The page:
Thursday, July 26, 2007

Expanding the Boarders of Salvation

For some time i've wrestled with the idea of salvation. From a fundamentalist Christian perspective, salvation means being saved from "hell". Salvation then has everything to do with the "next life".

i reject this notion of salvation. Not that there isn't a such thing as hell, but that it's not how i've heard it described (fire and physical torment) and it's not what salvation is primarily about.

First and foremost i believe salvation is deliverance. This is what the Hebrew term means. So then we have to ask what we need deliverance from. Generally speaking, we need deliverance from being separated from God and his creation. That is relationship. Life is about relationships. These relationships are oft times broken, or at a minimum, strained. Hell is the uttermost lack of relationship, while salvation is the restoration of whole, healthy relationships. With God and with each other.

Yet Salvation goes beyond this and becomes unique to each one of us. Generally speaking, we are "saved" or "restored" to proper relationship or at least working toward proper relationship(s). Expanding the boarder though, we are each saved/delivered in a unique way from a number of things. One person explained thier salvation like this:

To know the joy of reconciling when I've been estranged; to experience the ecstasy of forgiveness when I've been bound by guilt; to feel passion and energy when I've been sick; to see clearly when I have been spiritually blind; to be comforted when I've been grieving; to be empowered when I've been paralyzed with fear; to be inspired when I've been depressed; to let go when I've been attached; to accept the truth when I've been in denial; to be back on purpose when I've been floundering—each of these is a precious face of salvation.

Wednesday, July 25, 2007

Adoption as Redemption

i think adoption is the greatest and closest example of God's redemption we can scoot up close to. To receive someone, detached from us, as though they were our own, birthed from our very selves, is a vivid image of restoration.

i believe living in a fallen world is all about redemption. We live to continually enter into acts of restoration. When i was five, i was adopted. i took my dad's name as my own, though we don't have the same blood running through our veins. It was one of the proudest days of my life. Now my children have that name.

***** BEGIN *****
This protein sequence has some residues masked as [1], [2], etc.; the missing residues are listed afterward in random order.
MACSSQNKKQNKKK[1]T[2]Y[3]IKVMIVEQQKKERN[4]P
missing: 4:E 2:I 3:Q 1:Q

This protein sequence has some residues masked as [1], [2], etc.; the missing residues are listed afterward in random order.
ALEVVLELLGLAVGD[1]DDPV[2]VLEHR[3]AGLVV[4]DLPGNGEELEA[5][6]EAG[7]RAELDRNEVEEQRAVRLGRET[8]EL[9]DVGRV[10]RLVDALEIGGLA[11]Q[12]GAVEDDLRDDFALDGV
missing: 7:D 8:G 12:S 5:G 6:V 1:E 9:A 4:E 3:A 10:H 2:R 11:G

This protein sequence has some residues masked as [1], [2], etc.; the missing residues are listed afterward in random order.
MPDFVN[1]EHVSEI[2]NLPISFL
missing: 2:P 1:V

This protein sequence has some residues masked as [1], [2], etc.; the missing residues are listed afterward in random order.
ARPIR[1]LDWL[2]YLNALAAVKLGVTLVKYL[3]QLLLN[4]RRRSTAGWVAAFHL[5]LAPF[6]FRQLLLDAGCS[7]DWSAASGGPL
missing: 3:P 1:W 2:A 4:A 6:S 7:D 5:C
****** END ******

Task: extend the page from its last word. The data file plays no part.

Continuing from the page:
He wasn't the best dad, but he was my dad. i loved him unconditionally. Why? Because he adopted me when i wasn't his responsibility. So i adopted him too.

Living in redemption is living a life of adoption. Adopting those who are not our own as though they were. Entering into the lives of others with unconditional love, even when we feel no kinship responsibility to them.

This is not always easy for me. i meet people i'm not particularly drawn to (that's the way i say it so you don't think poorly of me). But i am committed to these people. We choose to love and seek to learn the best way to love. Love is revealed, expressed, and experienced differently by different people. In order to enter into covenant community with others, we must adopt them. This is an act of redemption.

He has adopted us as his sons and daughters. We are to do what we see him doing.

Sunday, July 22, 2007

The Mistrust of Modernism & Christianity

Like it or not, religion is no longer regarded as a place to find peace for the soul. Increasingly, sanctuaries have been turned into war rooms. Perceiving the postmodern world as a threat to any concrete views of life and especially religion, fundamentalists and their conservative cousins have become obsessed with holding their theological and cultural ground. In many ways, these efforts are like putting a finger in the dyke, trying to hold back the sea of change that ultimately cannot be stopped.

One of the biggest trends in postmodern culture is an increasing suspicion toward institutions linked to modernity. Even though religions like Christianity trace their history far back before the dawn of modernity, many people view the institutional church today as a product of the failed modernist project.